photo source: L. Teryl

Friday, May 15, 2015

a post script to "crying strong"...

"Every time one has a thought, there is a biological reaction in the brain -- you make a chemical."
                                                                                                                                         Joe Despenza

Since I consider myself relatively stress-free, the "pill and pharmacist" situation (in my last writing) twigged my curiosity. What function do tears play in stressful situations? There were periods in my past, in my childhood that contained long-term stress. Most children have some and adulthood can offer it's own variety.

Recent readings have not only offered me wisdom but have confirmed the way I work with life-woundings (mine and others) which come in all sorts of packages. The study of neuroscience is now telling us that every time we have a negative thought-stress-experience, there is a biological reaction in the brain that releases a chemical cocktail of toxins called neuropeptides.* These are responsible for our feelings.* If I think negative, I feel negative, if I think fear, I feel fear. Said another way, thoughts are things that leave us feeling bad or neutral when not identified.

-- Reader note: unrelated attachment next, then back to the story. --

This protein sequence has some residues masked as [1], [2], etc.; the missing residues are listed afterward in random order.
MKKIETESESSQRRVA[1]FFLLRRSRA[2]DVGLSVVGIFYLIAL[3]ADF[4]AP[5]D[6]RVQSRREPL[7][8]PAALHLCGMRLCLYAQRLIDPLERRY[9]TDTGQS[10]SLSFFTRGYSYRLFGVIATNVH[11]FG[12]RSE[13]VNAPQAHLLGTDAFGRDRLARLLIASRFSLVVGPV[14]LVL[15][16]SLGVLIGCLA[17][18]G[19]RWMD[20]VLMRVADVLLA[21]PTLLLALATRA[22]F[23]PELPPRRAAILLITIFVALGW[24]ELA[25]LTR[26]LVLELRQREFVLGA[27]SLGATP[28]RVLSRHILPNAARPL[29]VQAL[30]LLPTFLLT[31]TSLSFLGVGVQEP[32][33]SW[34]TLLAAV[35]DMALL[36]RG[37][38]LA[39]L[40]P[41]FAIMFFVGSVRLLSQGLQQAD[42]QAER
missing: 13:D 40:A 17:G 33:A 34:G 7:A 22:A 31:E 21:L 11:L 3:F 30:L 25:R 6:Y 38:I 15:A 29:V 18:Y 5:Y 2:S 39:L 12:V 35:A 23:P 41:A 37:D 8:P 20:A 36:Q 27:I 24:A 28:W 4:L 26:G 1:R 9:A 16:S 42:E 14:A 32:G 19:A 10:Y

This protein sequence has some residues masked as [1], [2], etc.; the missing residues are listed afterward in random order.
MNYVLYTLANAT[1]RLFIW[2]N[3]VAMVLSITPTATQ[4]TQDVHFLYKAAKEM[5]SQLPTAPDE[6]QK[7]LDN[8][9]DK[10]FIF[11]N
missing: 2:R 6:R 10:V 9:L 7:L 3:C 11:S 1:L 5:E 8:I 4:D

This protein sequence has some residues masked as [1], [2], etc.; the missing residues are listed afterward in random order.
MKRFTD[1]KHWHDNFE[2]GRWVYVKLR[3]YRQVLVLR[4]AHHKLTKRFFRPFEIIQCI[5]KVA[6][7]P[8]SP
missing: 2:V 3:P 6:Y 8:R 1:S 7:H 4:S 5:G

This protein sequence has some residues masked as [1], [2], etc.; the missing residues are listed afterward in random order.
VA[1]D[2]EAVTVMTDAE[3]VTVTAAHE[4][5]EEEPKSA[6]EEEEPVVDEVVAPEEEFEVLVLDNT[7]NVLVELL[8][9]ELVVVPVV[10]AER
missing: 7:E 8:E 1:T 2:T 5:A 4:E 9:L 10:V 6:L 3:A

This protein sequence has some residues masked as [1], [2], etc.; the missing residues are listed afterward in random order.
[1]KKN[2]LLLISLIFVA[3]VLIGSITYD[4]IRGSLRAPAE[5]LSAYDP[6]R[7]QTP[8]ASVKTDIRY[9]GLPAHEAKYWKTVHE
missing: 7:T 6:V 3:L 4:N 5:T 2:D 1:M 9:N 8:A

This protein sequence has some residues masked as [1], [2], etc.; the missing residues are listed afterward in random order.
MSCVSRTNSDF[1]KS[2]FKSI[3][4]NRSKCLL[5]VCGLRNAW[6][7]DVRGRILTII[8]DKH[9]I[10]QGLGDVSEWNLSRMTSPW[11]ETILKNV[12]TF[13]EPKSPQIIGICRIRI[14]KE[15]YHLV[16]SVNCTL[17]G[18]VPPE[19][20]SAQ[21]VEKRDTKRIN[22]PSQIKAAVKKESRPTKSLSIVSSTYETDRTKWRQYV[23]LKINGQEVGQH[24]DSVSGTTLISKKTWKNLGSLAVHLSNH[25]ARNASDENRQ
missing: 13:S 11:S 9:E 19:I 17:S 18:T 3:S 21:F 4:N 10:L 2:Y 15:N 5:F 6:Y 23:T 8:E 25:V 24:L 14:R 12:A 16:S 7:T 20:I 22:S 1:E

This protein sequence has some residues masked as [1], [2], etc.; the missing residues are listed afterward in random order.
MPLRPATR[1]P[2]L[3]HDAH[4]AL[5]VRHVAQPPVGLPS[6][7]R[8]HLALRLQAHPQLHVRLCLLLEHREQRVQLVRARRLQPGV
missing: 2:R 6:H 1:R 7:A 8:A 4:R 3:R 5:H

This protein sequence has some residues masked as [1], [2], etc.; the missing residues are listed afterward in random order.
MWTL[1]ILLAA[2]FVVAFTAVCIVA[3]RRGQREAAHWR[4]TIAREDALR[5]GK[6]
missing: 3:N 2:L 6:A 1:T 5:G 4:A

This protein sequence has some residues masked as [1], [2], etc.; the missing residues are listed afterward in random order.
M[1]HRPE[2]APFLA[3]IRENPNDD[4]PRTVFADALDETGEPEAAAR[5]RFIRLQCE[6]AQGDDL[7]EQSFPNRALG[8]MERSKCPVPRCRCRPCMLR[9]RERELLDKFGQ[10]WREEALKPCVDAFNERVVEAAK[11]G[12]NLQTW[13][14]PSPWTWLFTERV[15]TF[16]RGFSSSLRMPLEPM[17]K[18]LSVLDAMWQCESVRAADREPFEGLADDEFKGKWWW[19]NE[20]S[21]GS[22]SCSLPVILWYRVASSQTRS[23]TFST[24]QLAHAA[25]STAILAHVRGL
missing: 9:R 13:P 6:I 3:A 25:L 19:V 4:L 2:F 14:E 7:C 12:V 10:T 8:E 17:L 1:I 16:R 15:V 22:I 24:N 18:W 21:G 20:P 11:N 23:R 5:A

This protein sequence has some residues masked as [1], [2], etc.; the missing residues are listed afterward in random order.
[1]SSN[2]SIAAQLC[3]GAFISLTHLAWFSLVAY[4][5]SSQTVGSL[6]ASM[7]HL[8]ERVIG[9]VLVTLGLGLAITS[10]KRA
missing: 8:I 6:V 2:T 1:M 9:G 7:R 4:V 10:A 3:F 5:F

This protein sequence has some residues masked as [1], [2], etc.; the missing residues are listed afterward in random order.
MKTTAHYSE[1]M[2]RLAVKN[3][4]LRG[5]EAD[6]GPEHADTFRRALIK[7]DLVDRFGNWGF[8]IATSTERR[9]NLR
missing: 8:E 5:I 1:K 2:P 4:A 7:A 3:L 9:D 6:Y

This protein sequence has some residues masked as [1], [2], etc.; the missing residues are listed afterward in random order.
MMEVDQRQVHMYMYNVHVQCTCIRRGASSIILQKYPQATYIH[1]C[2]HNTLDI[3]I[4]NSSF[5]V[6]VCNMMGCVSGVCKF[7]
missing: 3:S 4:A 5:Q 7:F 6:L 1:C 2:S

Yet, stress can be creative. If chased by a tiger we need to get the adrenalin up, fast. However, for this post script, in repetitive, hurtful situations the stress button can get stuck on* robbing us of life-energy; then instead of relief, one is wounded further.  The situation with the pills, instantly, without me consciously knowing it, had me re-living in flesh and tears a repetitive stressful situation in my earlier years that had nothing to do with the present. A friend calls it a memory-magnet where the old experience overshadows and superimposes itself on the present in vivid, emotionally unwanted- technicolor.

Yet the "biochemist William Fry points out that stress-induced tears actually remove toxins from our body that build up courtesy of stress. They are like a natural therapy."** Also neuroscience has proven we can change our brains -- old neuron connections can be pruned and new networks of neurons can be forged.*  In other words, with intention and practice, we can change our thoughts, beliefs, feelings and live a larger story, be a larger person and give off a chemical cocktail that leaves us living in light and a joyous freedom. Thus, as "book-friend" Joe Despenze observes, "You have to think larger than the circumstance of your life (and) to change is to be greater than your environment." He added, "Ghandi never allowed the conditions in his environment to control his way of being."*

So I hang on the clothes-line (in my mind) only one thought I want to change. Now, there it is soaking up the sunshine, swaying-breathing in the fresh-salted tang blowing off the Atlantic. And hopefully, it is in the process of transforming my psychic leaving the "pill-pharmacist" experience stress-free next time.

*Resource: Dr. Joe Despenze's book, Breaking the Habit of Being Yourself.  He was also a researcher interviewed in the film, "What the Bleep Do We Know." He works in the fields of neuroscience and brain chemistry.

**Resource: Therese J. Borchard